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Liven up Your Stories With a Good Helping of Conflict
Most types of story, whether short stories or novels, absolutely need that vital ingredient: the conflict. Preferably more than one. You may well have your characters all fleshed out and ready to go, but don't give them an easy ride! Bring some angst into their lives, your readers will love it!

Conflict is not necessarily physical violence or fast action, although it certainly can be this. James Bond and Indiana Jones offer this in buckets. But the writers often bring in other kinds of conflict which may be a little more cerebral.

Conflict can be conflict of purpose, conflict of ideologies, conflict in social standing and, of course, the inner conflict where the character is torn between two courses of action which they have to wrestle with and decide upon.

The most significant conflict is often placed towards the beginning of the story. This immediately captures your reader's attention as he avidly follows the hero working through the problem until he emerges into the light at the end of the dark and desperate tunnel.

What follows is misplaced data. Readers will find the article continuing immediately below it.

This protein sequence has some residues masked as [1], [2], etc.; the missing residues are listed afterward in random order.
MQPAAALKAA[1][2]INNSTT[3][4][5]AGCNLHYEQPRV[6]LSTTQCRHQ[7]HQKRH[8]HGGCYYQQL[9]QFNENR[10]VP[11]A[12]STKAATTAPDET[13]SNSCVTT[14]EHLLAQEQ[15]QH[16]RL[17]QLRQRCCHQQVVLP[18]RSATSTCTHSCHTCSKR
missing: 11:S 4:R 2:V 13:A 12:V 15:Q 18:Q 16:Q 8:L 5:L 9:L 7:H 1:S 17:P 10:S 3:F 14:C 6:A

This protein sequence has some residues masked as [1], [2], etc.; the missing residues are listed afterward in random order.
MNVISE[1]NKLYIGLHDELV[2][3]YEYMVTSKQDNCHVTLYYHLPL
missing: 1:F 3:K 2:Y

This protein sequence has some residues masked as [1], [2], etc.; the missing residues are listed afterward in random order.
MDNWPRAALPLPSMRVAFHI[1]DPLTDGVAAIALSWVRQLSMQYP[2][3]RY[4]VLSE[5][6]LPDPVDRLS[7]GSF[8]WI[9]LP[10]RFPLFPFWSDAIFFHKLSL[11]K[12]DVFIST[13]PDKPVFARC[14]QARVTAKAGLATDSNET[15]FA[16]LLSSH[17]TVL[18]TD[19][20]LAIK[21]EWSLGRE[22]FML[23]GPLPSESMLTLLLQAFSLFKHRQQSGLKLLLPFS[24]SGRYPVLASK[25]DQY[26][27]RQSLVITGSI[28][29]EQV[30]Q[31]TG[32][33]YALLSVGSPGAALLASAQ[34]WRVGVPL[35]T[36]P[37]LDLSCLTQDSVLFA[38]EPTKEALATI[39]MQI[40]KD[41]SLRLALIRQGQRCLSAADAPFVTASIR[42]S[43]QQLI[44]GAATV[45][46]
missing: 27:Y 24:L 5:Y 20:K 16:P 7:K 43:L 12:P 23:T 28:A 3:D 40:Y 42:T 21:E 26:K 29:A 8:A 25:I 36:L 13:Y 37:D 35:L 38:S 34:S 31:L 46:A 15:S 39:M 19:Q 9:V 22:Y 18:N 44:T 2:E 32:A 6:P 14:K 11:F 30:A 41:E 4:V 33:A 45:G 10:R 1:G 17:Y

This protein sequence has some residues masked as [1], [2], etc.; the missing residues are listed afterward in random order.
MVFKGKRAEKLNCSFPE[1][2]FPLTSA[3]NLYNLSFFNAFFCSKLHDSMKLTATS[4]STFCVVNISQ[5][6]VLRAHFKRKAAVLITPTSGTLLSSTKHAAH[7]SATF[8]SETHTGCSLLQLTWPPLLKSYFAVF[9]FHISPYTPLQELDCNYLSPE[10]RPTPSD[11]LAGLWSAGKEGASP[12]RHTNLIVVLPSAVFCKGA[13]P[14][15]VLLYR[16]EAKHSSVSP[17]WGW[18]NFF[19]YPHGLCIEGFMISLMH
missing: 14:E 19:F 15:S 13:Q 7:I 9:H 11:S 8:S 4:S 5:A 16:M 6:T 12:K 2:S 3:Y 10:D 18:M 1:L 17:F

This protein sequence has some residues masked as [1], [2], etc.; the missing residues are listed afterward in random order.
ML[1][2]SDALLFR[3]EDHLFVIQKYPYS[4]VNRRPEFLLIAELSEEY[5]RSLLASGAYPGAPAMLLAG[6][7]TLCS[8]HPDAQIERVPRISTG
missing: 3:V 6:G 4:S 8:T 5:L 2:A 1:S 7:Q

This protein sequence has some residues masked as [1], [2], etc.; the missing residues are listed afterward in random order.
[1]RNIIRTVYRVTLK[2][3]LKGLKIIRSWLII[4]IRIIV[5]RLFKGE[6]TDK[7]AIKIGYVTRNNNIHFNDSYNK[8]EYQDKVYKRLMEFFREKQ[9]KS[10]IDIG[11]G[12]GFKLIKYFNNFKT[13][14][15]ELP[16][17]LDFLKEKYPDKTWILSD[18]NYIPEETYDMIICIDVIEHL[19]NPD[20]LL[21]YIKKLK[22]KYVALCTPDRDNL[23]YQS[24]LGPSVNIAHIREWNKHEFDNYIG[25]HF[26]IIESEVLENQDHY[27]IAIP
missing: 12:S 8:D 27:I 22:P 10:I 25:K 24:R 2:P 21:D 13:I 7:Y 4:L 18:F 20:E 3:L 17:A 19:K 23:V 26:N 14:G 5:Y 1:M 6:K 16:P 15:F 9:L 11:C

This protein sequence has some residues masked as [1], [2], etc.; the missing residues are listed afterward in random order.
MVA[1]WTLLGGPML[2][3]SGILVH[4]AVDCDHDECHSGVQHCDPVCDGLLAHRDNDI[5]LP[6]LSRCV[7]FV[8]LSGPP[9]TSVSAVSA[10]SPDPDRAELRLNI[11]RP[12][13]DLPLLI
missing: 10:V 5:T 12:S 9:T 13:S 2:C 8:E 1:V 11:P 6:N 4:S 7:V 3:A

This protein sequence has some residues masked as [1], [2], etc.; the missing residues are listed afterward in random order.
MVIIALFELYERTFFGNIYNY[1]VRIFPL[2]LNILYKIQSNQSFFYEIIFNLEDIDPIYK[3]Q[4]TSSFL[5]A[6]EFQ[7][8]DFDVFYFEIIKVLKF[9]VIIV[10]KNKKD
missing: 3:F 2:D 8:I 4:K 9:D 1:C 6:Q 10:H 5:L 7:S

If you are writing a novel there should be a series of problems or conflicts that the hero or heroine has to work through, thus keeping the reader on the edge of his seat eager to know how they are going to extricate themselves. For a short story you may want to limit the amount of conflict situations you introduce or you may bring your readers out in a sweat as they desperately struggle to understand what on earth is going on. In almost every case, for a short story less is more.

Use conflict to show what kind of people your story is populated with. You can explore the inner depths, strengths and weaknesses they have and show how they react in various ways to the problems. In fact you can produce a conflict out of the attitude or flaws of one of your characters and then describe how he and your other characters deal with that.

It is true that most conflict situations involve differences between people, but it can be used in other ways. Perhaps your heroine is stranded in some deserted area which she has to find her way out of, or maybe your hero is adrift in a dinghy surrounded by sharks. How do they battle against all the odds and win through?

Don't be afraid to confront your characters with conflict after conflict. This will bring out the mettle in them and develop their character. But have a heart. Give the poor things a little respite between each bout of problems so that both they and the reader can catch their breath before tackling the next one.

 
 
 
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